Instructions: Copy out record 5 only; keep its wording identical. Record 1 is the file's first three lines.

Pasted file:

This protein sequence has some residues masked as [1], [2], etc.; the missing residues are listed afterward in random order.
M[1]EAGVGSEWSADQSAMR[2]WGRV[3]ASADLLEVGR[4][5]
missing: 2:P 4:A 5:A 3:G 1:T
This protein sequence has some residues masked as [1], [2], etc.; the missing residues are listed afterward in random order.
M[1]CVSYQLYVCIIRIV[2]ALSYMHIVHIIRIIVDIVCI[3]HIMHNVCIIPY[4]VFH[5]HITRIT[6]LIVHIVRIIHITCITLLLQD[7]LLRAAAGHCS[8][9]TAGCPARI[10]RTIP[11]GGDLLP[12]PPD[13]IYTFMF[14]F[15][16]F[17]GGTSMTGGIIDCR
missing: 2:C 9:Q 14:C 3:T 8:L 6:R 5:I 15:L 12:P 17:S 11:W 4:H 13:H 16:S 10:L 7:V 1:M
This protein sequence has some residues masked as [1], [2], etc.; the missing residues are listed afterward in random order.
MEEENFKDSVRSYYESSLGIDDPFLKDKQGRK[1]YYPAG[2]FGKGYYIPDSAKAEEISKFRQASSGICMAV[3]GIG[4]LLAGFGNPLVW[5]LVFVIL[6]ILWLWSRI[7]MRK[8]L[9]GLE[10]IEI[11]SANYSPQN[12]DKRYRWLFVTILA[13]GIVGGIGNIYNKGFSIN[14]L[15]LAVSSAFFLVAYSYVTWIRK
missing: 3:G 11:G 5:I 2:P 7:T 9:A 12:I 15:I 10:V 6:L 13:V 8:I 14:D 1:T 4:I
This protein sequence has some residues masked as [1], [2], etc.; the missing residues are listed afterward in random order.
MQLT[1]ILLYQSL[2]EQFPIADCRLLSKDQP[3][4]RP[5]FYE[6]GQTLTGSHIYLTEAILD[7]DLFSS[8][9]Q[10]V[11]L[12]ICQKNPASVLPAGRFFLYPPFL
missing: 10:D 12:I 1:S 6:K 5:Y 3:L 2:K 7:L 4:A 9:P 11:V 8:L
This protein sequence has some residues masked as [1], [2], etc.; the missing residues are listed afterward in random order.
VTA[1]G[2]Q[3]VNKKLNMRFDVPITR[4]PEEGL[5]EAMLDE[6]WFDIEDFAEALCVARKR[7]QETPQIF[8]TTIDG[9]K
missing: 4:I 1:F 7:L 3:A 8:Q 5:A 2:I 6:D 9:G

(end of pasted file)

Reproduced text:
This protein sequence has some residues masked as [1], [2], etc.; the missing residues are listed afterward in random order.
VTA[1]G[2]Q[3]VNKKLNMRFDVPITR[4]PEEGL[5]EAMLDE[6]WFDIEDFAEALCVARKR[7]QETPQIF[8]TTIDG[9]K
missing: 4:I 1:F 7:L 3:A 8:Q 5:A 2:I 6:D 9:G